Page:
This finding suggests that the studies typically highlighted a very close theoretical relationship, and that there was convergence in the citation of classic authors on the topic under study, evidenced by the relationship between them. Other authors showed little connectivity, presenting the lowest number of adjusted connections concerning the relationship between service innovation and SMEs.
In addition, the co-citation analysis showed that the greater the number of component researchers in the corpus who cited the same two publications, the greater the probability that a double citation was not a random occurrence, which reflects the nature of the issue discussed in the publications cited within their areas of investigation, in this case, service innovation in SMEs.
The validity of the first Lotka bibliometric law (1926), which evaluates the productivity of the authors in a corpus, was observed, since approximately 98% of the authors/co-authors published only one scientific paper, while approximately 2% of the authors/co-authors produced two or more works.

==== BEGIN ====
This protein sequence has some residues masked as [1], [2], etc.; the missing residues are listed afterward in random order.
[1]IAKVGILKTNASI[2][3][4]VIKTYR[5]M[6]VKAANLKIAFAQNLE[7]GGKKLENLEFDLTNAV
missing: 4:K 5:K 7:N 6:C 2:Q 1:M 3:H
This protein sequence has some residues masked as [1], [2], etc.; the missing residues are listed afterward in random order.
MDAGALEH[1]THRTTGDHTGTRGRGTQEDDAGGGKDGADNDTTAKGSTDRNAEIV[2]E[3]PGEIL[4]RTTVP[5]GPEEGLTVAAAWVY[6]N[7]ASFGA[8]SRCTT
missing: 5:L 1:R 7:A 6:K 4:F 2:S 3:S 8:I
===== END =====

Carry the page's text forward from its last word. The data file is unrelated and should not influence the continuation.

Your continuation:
When evaluating the co-occurrence of the words contained in the of the corpus papers, we first used a word cloud, which is a metric used to visually highlight the frequency at which terms in an analyzed text. Thus, the greater frequency of word usage in the text, the greater the word size in the cloud, i.e., the most frequent terms stand out and characterize the main keywords related to the given subject. This bibliometric technique highlights terms by considering the analyzed content, based on the bibliometric law of Zipf (1949), which was previously applied by Nang et al. (2015) to identify the main concepts in 23 records of global health engagement lessons. Further, Armfield et al. (2014) used the word cloud approach to identify emerging topics in two distinct periods.
Figure 8 presents the 100 most frequently occurring terms extracted from the of analyzed corpus, in which 1651 terms were constructed based on the word incidence matrix, and where the size of the terms was proportional to the frequency of occurrence.
It is observed that the terms identified have a direct relationship with service innovation in SMEs, with the most frequent words being innovation (164), which corresponds to 9.93% of the total frequencies calculated (1.651), followed by service (152) at 9.21%, SMEs (81) at 4.91%, study (46) at 2.79%, business (37) at 2.24%, enterprises (32) at 1.94%, companies (30) and performance (30) each at 1.82%, development (28) at 1.70%, process (24) at 1.45%, industry (21) at 1.27%, and factors (16) at 0.97%. It should be noted that the 18 terms with the highest occurrences corresponded to approximately 50% of the total frequency of occurrences evaluated.